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Gemma Ward as Jackie (Photo: NeoClassics Films)

Directed by
Elissa Down
Produced by
Tristram Miall
Written by
Down & Jimmy Jack
Released by
NeoClassics Films Ltd.
Australia. 97 min. Rated PG-13
Rhys Wakefield, Luke Ford, Toni Collette, Erik Thomson & Gemma Ward

Director/co-writer Elissa Down draws on her personal experiences with frank honesty to lift The Black Balloon up from being just another heartwarming movie about a family living with a special-needs child. As the sister of two autistic brothers, she does not take the usual easy movie way out by including an appealing or a high-functioning autistic teen (What’s Eating Gilbert Grape and Ben X) or adult (Rain Man). There are no miraculous breakthroughs in a family where the abnormal is normal.

Down never glosses over the daily difficulties in the life of Thomas Mollison (Rhys Wakefield). Not only is the 15-year-old army brat adjusting to a new suburban school, but his heavily pregnant mother Maggie (Toni Collette) and harried dad Simon (Erik Thomson) need him to supervise his frequently out of control autistic big brother Charlie (Luke Ford). It’s not just in swim class where Thomas barely treads water. He cant even prevent Charlie from escaping from their home in his underwear when he runs down the block and up into the bathroom of Jackie (Gemma Ward), the pretty girl Thomas has been shyly flirting with at school.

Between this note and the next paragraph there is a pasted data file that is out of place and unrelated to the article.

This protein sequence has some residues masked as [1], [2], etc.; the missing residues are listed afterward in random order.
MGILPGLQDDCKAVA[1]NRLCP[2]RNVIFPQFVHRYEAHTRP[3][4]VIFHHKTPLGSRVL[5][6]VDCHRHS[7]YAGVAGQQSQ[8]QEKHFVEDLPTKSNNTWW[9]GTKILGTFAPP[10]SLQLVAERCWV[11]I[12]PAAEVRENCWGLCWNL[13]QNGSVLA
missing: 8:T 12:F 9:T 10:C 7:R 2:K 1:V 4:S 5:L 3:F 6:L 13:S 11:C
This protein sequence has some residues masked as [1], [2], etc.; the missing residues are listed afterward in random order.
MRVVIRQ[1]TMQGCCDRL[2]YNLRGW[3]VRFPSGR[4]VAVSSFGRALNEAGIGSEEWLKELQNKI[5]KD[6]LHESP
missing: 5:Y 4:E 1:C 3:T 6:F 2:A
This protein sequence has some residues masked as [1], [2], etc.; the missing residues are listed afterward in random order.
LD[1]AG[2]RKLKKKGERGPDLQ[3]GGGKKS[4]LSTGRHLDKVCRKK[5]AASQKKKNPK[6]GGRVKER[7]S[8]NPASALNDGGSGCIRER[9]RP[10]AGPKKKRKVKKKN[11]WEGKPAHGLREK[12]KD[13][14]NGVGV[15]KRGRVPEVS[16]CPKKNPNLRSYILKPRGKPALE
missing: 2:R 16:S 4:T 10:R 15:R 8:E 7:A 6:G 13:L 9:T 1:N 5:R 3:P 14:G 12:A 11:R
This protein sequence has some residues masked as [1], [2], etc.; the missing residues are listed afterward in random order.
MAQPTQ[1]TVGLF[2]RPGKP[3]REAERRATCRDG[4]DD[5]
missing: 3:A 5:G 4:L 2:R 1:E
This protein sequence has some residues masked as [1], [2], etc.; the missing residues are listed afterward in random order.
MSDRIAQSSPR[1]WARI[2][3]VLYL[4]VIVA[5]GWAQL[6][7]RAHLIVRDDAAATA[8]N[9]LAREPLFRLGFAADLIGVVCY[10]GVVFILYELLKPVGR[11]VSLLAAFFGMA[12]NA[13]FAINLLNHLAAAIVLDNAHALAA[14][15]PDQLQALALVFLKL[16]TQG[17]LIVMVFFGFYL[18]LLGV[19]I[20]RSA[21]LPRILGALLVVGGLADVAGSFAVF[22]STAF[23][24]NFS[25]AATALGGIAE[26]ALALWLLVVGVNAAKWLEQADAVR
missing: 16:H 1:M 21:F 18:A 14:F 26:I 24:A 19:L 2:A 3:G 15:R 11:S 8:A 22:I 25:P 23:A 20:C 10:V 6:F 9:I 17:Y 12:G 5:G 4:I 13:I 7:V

There’s a sweet twist to the budding romance in the many lovely scenes with the very appealing Thomas and Jackie. (Down Under, Wakefield is graduating from TV soap stardom, and Ward, modeling.) The motherless, latch-key girl is drawn to the quirky and affectionate family that is so tightly bound together, despite Thomas’s resentments and Charlie’s acting out, both of which ratchet up more and more into explosive behavior.

After wrenching confrontations, everyone manages to come together for Charlie’s school production about Noah’s Ark, much like the presentation in Tricia Regan’s documentary Autism: The Musical, which highlighted how rare it is for families to stay intact when the mother is so focused on her autistic child. Collette’s earth mother would have seemed preternaturally capable and optimistic in dealing with the unending crises in the family if I hadn’t seen my extraordinary cousin also manage to similarly teach her autistic son sign language and coping skills back in the days before support systems were available. Given that the film is set very specifically in the 1980’s, with the family upgrading from Commodore video games to Super Nintendo and the exuberant Aussie rock soundtrack (Crowded House and the Go-Betweens), Australia must have been far ahead of the U.S. in available services. Charlie, at least, attends an appropriate school. (Sandrine Bonnaire’s documentary about her sister, Her Name Is Sabine, emphasizes how hard it was in France to find such support for autistic young adults into the 1990s.)

The Black Balloon has been screened at several family film festivals and is rated PG-13 only for its recognition of bodily functions and the occasional profanity angrily let loose during the very raw sibling rivalry. Nora Lee Mandel
December 5, 2008



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